One by one, the major players in the German energy system are coming under state control. On Friday, September 16, Berlin announced the trusteeship of Rosneft Deutschland, the German subsidiary of the Russian oil group, which imports black gold and operates three refineries across the Rhine. The companies will be placed under the authority of the German network agency, for a provisional period of six months. The initiative comes a few months after another major trusteeship in April, that of Gazprom Germania, a subsidiary of the Russian group, which managed major gas transport and storage infrastructure across the Rhine.
These two decisions are justified by the government by the need to ensure the security of the energy supply of Germany, which had placed itself, in recent years, in a dangerous dependence vis-à-vis Russian groups. "Russia, we know, is no longer a reliable energy partner", said the Chancellor, Olaf Scholz, during a press conference on Friday noon. The case of Rosneft was particularly worrying: the Russian group operates a pipeline inaugurated in 1963, called "Drujba" ("friendship", in Russian), which supplies crude oil to all of eastern Germany, including the Berlin region. and its international airport.
More serious: Rosneft is also involved along the German oil value chain. It is a minority shareholder in three refineries, in Schwedt-on-Oder, in the Brandenburg region, of systemic importance for the whole region, in Karlsruhe, in Baden-Württemberg, and in Vohburg an der Donau, in Bavaria . That is 12% of the country's total refining capacity. All these facilities were threatened with crisis or malfunction. In addition to the uncertainties over the supply of crude, their business partners, their subcontractors and their service providers (IT, banking) had distanced themselves because of the presence of the Russian group.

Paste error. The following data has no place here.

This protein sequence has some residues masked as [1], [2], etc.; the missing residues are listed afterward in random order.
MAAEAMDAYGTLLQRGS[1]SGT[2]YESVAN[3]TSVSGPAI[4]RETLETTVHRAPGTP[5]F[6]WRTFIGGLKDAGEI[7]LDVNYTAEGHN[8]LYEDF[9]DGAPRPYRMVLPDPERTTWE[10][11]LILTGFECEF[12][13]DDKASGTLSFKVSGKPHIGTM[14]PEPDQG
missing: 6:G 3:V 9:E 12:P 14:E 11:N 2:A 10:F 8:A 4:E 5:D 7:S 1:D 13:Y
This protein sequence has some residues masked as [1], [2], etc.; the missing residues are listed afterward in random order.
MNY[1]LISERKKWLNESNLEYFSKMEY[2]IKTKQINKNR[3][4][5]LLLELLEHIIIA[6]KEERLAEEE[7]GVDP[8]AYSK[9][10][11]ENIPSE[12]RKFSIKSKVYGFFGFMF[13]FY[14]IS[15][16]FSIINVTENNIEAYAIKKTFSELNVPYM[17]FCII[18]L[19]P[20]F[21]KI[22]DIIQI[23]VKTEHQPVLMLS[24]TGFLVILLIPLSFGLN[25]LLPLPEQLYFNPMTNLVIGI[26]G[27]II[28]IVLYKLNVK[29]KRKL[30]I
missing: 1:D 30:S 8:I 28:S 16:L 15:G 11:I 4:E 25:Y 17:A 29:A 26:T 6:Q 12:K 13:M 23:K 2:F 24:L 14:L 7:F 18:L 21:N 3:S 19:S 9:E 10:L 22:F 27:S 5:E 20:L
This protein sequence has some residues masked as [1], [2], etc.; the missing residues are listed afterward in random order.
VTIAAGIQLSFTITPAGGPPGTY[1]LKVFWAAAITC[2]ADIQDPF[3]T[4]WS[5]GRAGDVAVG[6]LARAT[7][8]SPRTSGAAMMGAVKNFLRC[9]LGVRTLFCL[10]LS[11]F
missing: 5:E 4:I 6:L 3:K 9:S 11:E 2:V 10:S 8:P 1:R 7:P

“The heart and backbone of the region”
The future of the factory in Schwedt-sur-l'Oder, on the Polish border, had been the subject of all concerns for months. The refinery is 54.2% owned by Rosneft, alongside shareholders Shell and Eni, and employs 1,200 people. Since the outbreak of war in Ukraine and the decision to impose, on the 1er January 2023, a complete embargo on Russian gas, the prospect of a closure reminded employees and residents of the bad memories of the aftermath of Reunification.
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